Teaching teens tools to handle the emotional weight of being an empath is crucial to their happiness and well-being.
Boundary setting is imperative. Empaths need to set boundaries to protect themselves.
As an empath, the news can feel unbearably heavy. We live in a 24-hour news cycle, and we’re bombarded with bad news constantly. It is often too much for an empath to absorb.
Teach your teen to limit their exposure to news, social media, and even negative people. They may feel guilty or weak in doing so, but teach them that this is self-preservation. None of us were meant to carry it all.
Assure them it probably won’t always feel as intense as it does now. Remind them they are still growing and learning how to manage their emotions.
While many adults struggle with their empathetic nature, teens must deal with it in lockstep with a still-developing brain, fluctuating hormones, and other issues, such as peer pressure, academic stress, and social media, among others.
A heartbreak or disappointment feels more intense for an empath, whether it is theirs or that of a close friend. As a parent, offer extra grace and comfort them through these times, and watch for signs of other problems as empaths are particularly vulnerable to developing depression, anxiety, emotional burnout, and addictions.
Be a safe space for your teen. Empaths need a place to unload their burdens and a place to offload their feelings. We are sponges, absorbing hurts, and every once in a while, we need to be wrung out.
Make yourself available to listen, especially to the feelings that go unspoken. Provide a judgement-free place to let it all go.
Focus on the beautiful parts of being an empath. There are many great qualities that empaths possess, including greater intuition, compassion, creativity, and a deeper connection with other people. Teach your teen to use their empathetic nature for good. Their innate ability to feel can serve them well in their personal and professional relationships.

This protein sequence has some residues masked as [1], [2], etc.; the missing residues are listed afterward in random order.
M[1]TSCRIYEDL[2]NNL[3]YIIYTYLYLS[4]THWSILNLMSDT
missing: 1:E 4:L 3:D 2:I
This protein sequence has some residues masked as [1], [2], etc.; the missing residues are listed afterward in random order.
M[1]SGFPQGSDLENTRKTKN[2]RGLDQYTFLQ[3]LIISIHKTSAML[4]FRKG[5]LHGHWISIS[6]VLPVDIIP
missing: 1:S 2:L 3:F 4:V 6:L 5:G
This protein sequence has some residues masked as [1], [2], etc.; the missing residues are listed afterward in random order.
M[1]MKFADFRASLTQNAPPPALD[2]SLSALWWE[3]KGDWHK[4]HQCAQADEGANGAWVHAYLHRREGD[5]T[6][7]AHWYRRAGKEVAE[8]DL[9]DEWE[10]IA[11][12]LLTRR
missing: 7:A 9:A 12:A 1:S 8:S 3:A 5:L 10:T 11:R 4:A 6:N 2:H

Their compassion could be what makes them exceptional as a partner or a boss. .An empath’s ability to connect can shape them into an understanding manager who sees people for their whole selves and not just their production. Their ability to empathize may empower them to serve those without a voice or those in need of a champion.
Encourage your teen to view empathy as a strength and not a weakness because the world will tell them otherwise.
Modeling self-care is an important part of raising an empath
Raising an empath teen can add extra emotion to an already emotional season. If you’re an empath raising an empath, it is multiplied.
I know that this stage of parenting will test my own self-care skills. I can’t take it all too personally, and I can’t allow hormone-infused moods to determine my own.
I think raising a teen when you’re an empath hurts a bit more, it adds a layer of complexity to an already complex relationship.
Being a teenage empath is a lot to ask of a still-developing brain and a tender heart. Patience and grace must guide our days.
This is a contributed post by Michelle Koch of One Grateful Girl.
Raising an empath or are you the parent of a stressed-out teen? The team at Parenting Teens & Tweens loves this therapist-recommended book, Zen Teen. A warm and relatable teen guide to reducing anxiety, depression, and panic while developing resilience and confidence with 40 tips and tricks that guide, support, and inspire teens to keep calm and stay mindful